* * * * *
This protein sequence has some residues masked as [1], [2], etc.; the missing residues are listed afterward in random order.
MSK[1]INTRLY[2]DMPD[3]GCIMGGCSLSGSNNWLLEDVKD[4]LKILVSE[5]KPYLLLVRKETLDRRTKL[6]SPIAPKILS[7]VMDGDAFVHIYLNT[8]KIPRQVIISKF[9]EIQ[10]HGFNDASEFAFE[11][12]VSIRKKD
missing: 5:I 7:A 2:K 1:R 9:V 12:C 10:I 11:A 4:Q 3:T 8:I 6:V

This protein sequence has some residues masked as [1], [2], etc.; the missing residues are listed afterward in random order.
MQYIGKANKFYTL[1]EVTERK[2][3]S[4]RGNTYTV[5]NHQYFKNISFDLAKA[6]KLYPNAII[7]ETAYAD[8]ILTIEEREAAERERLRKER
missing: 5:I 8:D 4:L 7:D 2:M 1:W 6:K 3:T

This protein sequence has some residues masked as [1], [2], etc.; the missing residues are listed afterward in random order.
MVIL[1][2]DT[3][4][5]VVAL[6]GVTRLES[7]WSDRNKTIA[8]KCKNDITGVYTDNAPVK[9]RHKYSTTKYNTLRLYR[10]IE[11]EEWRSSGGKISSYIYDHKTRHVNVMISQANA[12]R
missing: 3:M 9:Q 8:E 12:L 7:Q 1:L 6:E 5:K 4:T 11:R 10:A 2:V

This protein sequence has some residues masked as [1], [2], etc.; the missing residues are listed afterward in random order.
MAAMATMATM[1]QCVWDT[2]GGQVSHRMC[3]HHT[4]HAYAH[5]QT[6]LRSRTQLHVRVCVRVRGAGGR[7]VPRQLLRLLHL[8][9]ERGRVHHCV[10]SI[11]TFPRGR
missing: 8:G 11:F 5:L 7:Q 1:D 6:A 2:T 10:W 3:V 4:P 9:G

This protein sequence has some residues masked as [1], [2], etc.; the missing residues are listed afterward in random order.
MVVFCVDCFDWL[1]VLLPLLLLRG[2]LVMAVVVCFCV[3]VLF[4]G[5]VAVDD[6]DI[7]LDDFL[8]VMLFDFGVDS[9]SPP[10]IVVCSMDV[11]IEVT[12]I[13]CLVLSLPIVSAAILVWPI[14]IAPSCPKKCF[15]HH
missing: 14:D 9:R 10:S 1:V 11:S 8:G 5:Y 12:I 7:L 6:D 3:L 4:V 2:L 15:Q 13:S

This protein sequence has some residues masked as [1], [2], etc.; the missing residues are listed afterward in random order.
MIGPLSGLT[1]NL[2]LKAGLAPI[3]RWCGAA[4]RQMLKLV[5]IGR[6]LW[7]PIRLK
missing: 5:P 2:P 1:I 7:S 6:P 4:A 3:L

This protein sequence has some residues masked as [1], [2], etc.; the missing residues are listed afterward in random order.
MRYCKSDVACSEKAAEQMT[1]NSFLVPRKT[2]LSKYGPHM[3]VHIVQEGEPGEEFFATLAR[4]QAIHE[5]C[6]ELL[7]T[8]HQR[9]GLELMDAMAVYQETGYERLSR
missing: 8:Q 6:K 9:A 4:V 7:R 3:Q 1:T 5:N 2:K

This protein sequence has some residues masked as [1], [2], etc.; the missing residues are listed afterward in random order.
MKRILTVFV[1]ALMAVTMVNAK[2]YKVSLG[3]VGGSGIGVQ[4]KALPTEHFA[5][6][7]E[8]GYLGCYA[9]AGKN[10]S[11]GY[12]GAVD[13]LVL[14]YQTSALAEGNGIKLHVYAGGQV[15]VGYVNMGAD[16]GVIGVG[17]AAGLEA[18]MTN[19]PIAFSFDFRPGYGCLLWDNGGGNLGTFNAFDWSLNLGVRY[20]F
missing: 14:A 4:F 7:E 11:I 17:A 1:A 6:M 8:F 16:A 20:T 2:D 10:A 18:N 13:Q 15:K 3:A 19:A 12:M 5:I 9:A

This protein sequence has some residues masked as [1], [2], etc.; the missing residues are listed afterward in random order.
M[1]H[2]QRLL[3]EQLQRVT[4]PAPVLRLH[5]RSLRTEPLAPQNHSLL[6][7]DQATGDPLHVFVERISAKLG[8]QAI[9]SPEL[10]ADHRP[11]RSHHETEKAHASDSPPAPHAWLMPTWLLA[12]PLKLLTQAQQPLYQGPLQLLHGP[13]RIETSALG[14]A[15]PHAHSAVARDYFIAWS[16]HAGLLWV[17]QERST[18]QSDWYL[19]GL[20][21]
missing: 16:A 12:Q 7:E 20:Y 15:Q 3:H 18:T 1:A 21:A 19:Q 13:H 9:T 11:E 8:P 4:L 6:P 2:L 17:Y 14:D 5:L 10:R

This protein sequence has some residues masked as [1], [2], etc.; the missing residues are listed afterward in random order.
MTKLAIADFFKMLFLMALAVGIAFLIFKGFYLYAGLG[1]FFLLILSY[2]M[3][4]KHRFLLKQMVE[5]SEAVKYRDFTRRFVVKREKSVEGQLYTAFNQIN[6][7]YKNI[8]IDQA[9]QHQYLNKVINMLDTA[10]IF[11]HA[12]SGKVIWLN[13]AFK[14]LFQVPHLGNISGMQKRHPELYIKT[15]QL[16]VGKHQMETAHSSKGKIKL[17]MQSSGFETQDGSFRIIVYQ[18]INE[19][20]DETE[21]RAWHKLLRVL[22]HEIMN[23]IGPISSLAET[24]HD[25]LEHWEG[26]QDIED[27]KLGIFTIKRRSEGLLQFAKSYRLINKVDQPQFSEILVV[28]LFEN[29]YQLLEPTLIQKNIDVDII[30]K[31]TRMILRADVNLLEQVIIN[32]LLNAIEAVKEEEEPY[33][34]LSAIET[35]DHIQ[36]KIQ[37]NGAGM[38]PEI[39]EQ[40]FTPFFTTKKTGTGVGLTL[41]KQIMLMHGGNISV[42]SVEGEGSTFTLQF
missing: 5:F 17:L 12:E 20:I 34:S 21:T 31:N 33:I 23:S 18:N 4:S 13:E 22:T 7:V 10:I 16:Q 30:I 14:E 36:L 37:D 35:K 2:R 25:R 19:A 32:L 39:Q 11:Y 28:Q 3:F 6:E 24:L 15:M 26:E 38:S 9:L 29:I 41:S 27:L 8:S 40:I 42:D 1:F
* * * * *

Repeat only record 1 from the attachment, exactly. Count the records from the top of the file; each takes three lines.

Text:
This protein sequence has some residues masked as [1], [2], etc.; the missing residues are listed afterward in random order.
MSK[1]INTRLY[2]DMPD[3]GCIMGGCSLSGSNNWLLEDVKD[4]LKILVSE[5]KPYLLLVRKETLDRRTKL[6]SPIAPKILS[7]VMDGDAFVHIYLNT[8]KIPRQVIISKF[9]EIQ[10]HGFNDASEFAFE[11][12]VSIRKKD
missing: 5:I 7:A 2:K 1:R 9:V 12:C 10:I 11:A 4:Q 3:T 8:I 6:V